AP: There is one difference, according to my experience … in the process of research you are on a team with the author. In process of fact checking, it’s more of an adversarial relationship.
MS: The relationship is different, true. But the way of working isn’t. In both cases, I try to find accurate information. In the research phase, I try to find a broader amount of information. And the fact checking is guided by the facts provided in the article.
CS: Do you think your readers know about this very involved fact checking process?
AP: I think so, yeah. One of the reasons to have such a big and of course financially significant fact checking and research department is to build up a special relationship between reader and magazine. In German there is a term [that means] “reader-magazine connection.” And it has something to do with the special image of Der Spiegel in Germany.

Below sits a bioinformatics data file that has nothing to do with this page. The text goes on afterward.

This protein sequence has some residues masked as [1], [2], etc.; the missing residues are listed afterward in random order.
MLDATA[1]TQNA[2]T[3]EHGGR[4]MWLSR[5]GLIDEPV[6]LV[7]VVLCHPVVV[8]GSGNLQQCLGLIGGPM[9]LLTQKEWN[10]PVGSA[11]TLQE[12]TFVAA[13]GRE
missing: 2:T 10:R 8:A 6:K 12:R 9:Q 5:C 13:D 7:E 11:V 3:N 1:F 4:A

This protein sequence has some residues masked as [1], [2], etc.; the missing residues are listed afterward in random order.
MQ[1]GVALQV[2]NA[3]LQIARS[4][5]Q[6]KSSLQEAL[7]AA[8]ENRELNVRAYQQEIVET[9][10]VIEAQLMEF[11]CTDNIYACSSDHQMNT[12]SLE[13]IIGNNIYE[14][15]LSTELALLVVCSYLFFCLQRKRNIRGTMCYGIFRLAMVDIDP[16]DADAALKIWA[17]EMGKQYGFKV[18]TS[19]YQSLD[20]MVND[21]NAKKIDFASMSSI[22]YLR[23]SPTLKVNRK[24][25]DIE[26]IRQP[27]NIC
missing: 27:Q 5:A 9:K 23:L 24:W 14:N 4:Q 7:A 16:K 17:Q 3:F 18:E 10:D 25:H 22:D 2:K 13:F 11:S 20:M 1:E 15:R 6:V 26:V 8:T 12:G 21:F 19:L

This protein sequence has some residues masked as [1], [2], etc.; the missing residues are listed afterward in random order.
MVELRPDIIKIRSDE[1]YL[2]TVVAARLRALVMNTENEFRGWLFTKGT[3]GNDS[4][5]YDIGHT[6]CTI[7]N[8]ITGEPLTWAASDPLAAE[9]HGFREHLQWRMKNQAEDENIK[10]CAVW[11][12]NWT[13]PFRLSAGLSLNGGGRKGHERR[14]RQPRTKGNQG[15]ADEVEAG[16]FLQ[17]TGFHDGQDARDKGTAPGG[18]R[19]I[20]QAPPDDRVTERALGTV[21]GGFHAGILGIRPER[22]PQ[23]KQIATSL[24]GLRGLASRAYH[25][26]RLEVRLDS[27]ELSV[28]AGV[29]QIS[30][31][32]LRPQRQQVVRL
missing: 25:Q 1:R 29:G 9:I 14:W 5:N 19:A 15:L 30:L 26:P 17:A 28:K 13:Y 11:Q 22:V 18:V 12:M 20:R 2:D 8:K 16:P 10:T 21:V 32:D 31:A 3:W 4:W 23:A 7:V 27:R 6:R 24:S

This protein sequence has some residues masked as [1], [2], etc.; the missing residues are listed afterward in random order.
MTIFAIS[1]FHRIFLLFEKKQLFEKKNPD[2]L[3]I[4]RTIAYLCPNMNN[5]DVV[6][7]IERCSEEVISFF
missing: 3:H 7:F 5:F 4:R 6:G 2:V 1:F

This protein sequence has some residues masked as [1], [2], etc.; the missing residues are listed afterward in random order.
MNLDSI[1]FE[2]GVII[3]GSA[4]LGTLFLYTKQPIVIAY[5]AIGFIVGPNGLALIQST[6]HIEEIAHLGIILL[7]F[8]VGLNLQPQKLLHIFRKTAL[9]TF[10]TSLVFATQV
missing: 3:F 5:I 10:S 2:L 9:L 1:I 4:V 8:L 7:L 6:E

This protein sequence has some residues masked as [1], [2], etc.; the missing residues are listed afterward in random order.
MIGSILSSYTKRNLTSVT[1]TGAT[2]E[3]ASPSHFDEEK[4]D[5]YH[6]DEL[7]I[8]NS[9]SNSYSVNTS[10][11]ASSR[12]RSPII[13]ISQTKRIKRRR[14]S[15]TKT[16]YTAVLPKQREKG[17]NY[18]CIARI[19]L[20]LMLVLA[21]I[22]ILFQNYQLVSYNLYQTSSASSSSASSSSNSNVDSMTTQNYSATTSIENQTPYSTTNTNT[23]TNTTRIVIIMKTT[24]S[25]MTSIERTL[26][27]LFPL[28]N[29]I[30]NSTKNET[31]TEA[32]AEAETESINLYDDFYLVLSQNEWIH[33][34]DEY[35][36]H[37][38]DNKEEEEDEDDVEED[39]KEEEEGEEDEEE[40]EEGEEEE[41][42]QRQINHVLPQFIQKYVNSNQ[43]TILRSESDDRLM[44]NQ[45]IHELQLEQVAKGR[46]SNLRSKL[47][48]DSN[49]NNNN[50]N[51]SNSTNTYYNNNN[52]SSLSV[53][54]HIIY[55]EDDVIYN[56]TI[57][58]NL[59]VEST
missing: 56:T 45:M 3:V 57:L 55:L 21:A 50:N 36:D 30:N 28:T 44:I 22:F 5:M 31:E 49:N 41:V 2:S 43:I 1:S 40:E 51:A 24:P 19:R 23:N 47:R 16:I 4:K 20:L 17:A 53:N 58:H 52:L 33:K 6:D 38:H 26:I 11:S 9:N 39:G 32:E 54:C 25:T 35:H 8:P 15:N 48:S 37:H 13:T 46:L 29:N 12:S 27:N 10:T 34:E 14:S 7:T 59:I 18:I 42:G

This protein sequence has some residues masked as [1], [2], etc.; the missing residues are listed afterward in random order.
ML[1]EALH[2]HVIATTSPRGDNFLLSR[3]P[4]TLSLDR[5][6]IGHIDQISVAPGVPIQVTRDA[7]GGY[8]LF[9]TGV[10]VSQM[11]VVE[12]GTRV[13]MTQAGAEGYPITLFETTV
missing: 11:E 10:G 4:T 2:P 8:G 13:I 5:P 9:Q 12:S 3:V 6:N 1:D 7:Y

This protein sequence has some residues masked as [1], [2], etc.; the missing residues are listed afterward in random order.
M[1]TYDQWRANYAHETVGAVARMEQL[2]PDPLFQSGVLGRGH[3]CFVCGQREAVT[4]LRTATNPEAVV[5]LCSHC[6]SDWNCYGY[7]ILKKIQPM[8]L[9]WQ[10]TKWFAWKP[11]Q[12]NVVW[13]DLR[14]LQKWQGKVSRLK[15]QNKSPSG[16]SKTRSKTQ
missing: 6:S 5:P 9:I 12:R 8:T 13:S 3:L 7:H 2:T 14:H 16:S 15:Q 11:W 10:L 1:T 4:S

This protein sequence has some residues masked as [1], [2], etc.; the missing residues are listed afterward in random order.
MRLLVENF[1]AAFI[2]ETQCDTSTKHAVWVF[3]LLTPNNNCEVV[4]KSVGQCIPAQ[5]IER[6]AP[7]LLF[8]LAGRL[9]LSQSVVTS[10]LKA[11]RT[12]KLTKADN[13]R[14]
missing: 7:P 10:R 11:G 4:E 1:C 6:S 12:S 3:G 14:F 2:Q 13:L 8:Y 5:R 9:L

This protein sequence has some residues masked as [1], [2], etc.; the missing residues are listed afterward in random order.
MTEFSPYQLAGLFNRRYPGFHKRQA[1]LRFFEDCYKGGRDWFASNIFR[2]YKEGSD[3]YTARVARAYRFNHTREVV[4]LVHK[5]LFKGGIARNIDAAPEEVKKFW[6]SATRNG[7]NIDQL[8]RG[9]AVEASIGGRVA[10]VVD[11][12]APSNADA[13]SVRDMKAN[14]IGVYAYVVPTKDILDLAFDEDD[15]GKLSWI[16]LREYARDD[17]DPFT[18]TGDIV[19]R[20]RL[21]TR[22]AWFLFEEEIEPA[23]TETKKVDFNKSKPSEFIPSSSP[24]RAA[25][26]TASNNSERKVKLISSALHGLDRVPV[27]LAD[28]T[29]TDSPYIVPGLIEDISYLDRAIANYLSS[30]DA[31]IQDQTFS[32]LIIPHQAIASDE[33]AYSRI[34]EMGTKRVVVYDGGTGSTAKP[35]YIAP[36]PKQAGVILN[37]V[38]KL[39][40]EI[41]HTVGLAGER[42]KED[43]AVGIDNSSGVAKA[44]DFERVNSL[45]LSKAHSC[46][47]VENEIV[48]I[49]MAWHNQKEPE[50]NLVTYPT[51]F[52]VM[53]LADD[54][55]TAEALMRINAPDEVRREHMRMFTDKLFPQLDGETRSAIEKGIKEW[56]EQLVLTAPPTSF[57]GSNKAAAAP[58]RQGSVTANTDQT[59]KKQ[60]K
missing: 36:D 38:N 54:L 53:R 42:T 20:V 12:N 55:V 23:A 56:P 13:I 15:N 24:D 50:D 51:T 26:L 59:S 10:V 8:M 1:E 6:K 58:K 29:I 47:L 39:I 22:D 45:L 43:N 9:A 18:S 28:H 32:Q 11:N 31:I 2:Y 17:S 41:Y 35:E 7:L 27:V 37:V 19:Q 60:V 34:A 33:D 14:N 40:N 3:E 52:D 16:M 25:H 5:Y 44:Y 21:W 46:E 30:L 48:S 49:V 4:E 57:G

CS: Why do you think you’re the only ones who do this in Germany?
AP: We’re not the only one. We’re the one who does it in the most sophisticated way.
MS: I think it is a [part of our magazine’s] culture, and because Der Spiegel wants to be—and is—a high quality product.
AP: And let’s say it: For many years [the magazine] was also economically a very successful product. It had the money to sustain such a significant department, and that’s the reason why it’s interesting to see what is going to happen when [we have] less money.
Correction of the Week
“An earlier edition of this story incorrectly stated that ACORN advisers posed as a prostitute and a pimp. In fact, two conservatives who posed as a pimp and a prostitute sought tax tips from ACORN advisers.” – The Washington Post